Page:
Picture of author.

Patricia Park

Autor(a) de Re Jane

6+ Works 369 Membros 20 Reviews

Obras de Patricia Park

Associated Works

Reader, I Married Him: Stories Inspired by Jane Eyre (2016) — Contribuinte — 302 cópias


Conhecimento Comum

Data de nascimento
20th century



Thanks to NetGalley & Random House Children's, Crown Books for Young Readers for a digital advance reader's copy. All comments and opinions are my own.

I enjoyed this page-turning coming-of-age YA (young adult) novel about a Korean high schooler’s journey as she discovers her identity both on and off the plate.

Jackie Oh turns to cooking as therapy – to relieve the stress her parents have heaped on her to go to an ivy league college, especially since she’s not naturally a high achiever in school. And her older brother is in prison which is sad for everyone. Author Patricia Park says” From repurposing leftovers at her grandparents’ Manhattan deli to competing on the TV cooking show Burn Off!, food feels like a problem Jackie can actually solve in a world that makes zero sense.”

I loved the relationship Jackie has with her grandparents. Their conversations are both humorous and heartwarming. She watches the cooking show Burn Off! with her grandparents and describes how they bonded: “It was a show I didn’t have to translate into English, and they didn’t have to translate into Korean. Food is like the universal language.”

Throughout the novel Jackie is learning about herself and often fighting stereotypes: gender, ethnicity, family, etc. “Every day,” says Jackie, “I walk around feeling like I’m carrying an invisible backpack full of stress bricks. On top of my actual backpack loaded with textbooks, notebooks, and my laptop. I just feel all this pressure weighing down on me, all the time.”

The story is told in Jackie’s first person, so we learn about her and what makes her happy: “Recipe-making is my mental happy place.” She also admits, “I’m obsessed with leftovers – each time you cook something, you have to think of how you’ll transform its afterlife.” And “In the kitchen, I’m in my zone. Maybe that’s one of the reasons why I love cooking so much. Being in the kitchen helps me shut out all the scary nonsense from the outside world. Cooking is my therapy.”

Patricia Park says, “This novel was inspired by two things: My love of cooking with leftovers, and the fears and frustrations those in my community have faced over anti-AAPI hate. I’ve spoken with many students across the country like Jackie, who don’t understand why they and their family are being targeted. Who, like Jackie, cannot make sense of this moment and are done being “model minorities.” To my fellow Asians in America, who are tired of being pushed around (literally, metaphorically) – I also dedicate this book to you.”

I enjoyed this book, which is both realistic and humorous. The ending surprised me (no spoilers) and I think it would be a great book to read in a group and discuss together. Plus, there are recipes!
… (mais)
PhyllisReads | May 13, 2024 |
Gr 8 Up—Being Korean Argentinian, Alejandra Kim has always felt at odds with her peers, and fitting in becomes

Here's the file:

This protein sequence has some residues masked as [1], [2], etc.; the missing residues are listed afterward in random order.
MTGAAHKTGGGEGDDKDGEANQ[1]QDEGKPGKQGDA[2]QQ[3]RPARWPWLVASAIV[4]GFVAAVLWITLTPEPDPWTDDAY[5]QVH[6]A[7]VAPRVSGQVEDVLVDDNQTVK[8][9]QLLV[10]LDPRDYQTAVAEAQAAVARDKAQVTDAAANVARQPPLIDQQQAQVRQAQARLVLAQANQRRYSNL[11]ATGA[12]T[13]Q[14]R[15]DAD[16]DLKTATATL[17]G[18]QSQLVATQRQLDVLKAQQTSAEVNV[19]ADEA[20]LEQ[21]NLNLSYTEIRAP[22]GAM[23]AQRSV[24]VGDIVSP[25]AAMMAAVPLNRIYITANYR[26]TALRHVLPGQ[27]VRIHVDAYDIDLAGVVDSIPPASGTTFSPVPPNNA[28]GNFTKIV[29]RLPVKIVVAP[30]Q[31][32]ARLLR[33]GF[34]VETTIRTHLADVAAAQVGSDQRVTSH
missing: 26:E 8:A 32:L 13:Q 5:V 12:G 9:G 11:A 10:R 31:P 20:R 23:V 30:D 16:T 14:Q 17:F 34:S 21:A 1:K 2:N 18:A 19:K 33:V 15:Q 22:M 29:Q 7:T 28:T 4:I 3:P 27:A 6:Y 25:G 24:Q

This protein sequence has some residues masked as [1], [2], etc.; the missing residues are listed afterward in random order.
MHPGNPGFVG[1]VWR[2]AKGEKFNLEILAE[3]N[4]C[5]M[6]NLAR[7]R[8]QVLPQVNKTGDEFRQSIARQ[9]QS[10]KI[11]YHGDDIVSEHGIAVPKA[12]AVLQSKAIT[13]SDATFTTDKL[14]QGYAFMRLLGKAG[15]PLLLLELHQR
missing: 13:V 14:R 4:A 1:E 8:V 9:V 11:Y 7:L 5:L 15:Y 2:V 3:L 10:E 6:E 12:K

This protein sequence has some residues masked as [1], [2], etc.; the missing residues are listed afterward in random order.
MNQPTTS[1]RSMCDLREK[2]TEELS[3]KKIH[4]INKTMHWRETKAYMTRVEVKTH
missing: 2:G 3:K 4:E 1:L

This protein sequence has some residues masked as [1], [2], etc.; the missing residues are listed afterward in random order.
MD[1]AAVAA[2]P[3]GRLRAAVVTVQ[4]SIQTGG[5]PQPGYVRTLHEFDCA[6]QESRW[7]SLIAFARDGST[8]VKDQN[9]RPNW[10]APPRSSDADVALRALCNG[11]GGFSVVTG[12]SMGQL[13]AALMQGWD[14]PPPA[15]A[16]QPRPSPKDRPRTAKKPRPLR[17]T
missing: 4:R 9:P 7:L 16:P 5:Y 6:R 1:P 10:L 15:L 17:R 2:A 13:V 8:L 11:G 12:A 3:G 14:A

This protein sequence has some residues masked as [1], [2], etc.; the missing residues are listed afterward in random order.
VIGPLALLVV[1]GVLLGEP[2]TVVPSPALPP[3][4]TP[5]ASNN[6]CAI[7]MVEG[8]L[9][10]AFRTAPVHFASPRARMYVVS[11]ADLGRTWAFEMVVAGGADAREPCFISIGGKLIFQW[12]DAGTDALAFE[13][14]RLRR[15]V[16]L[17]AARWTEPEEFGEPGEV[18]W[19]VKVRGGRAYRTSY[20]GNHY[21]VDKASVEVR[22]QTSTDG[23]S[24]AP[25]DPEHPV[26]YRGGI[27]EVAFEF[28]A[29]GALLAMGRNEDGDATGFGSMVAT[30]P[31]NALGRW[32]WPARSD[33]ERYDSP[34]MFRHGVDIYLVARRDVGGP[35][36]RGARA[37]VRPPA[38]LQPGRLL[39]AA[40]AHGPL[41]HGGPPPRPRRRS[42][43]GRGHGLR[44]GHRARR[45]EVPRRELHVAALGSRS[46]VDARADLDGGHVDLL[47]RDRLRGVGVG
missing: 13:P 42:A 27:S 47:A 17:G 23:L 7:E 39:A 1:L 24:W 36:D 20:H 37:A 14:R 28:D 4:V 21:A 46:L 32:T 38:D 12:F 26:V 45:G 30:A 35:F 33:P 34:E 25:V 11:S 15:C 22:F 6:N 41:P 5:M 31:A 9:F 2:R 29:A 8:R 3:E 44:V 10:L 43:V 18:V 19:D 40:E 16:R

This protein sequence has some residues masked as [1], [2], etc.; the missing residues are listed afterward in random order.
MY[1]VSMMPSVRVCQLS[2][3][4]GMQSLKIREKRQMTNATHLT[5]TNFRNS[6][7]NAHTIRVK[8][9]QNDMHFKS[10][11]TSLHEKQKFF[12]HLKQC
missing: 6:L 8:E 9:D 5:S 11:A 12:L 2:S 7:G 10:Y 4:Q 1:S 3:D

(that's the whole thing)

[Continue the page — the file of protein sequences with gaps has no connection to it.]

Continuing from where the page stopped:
more of a hurdle when microaggressions at school pull Alejandra into the spotlight. An excellent teen journey
exploring stereotypes, friendship, family dynamics, and what it means to belong.
BackstoryBooks | outras 2 resenhas | Apr 1, 2024 |
Alejandra Kim goes to an affluent high school in NYC. She's a scholarship students. She is Korean in descent but both her parents immigrated to Argentina before coming to the US. She's situated between three cultures and feels like an imposter everywhere. Her senior year she applies to her dream school. And she works to come into her own. Reeling from the death (suicide?) of her father, dealing with microagressions and a strained relationship with her mother, Alejandra tries to navigate her way making misteps on the way. She's a character for whom I cheered.… (mais)
ewyatt | outras 2 resenhas | Jan 6, 2024 |
This is one great shout-out to everyone who typecasts, prejudges, becomes an apologist, and hems and haws through their prejudices and bigotry - STOP IT - JUST DON’T DO IT. OK, now about this book.

Told with humor, some laugh out loud, mostly subtle and some heartbreaking this story, stole my heart even though I admit to not understanding a lot of the current “woke” talk. So your friend dresses in rags and is kind to you and seems to really care about you and you are thinking that you are on some sort of equal footing only to find out that she lives in a gazillion dollar brownstone. Not only that, she is white and being American is taken for granted and you stand there with your heart and mind being shredded as once again you are reminded that your name and face equal exactly what? - and how does anyone ever understand how much it hurts. Being a double/triple/quadruple minority scholarship kid at an Uber white prep school is only one facet of Alejandra’s very messed up situation. Her father being found on the tracks might trump everything else but it is going to take more than a few pages to get to that.

A coming of age, fighting for identity story that is well worth reading and not to be taken lightly. If any of it makes you cringe and want to look away - good - maybe it will give you just a little more insight and humanity. Thank you Crown books and NetGalley for a copy.
… (mais)
kimkimkim | outras 2 resenhas | Apr 29, 2023 |



You May Also Like

Associated Authors


Also by
½ 3.6

Tabelas & Gráficos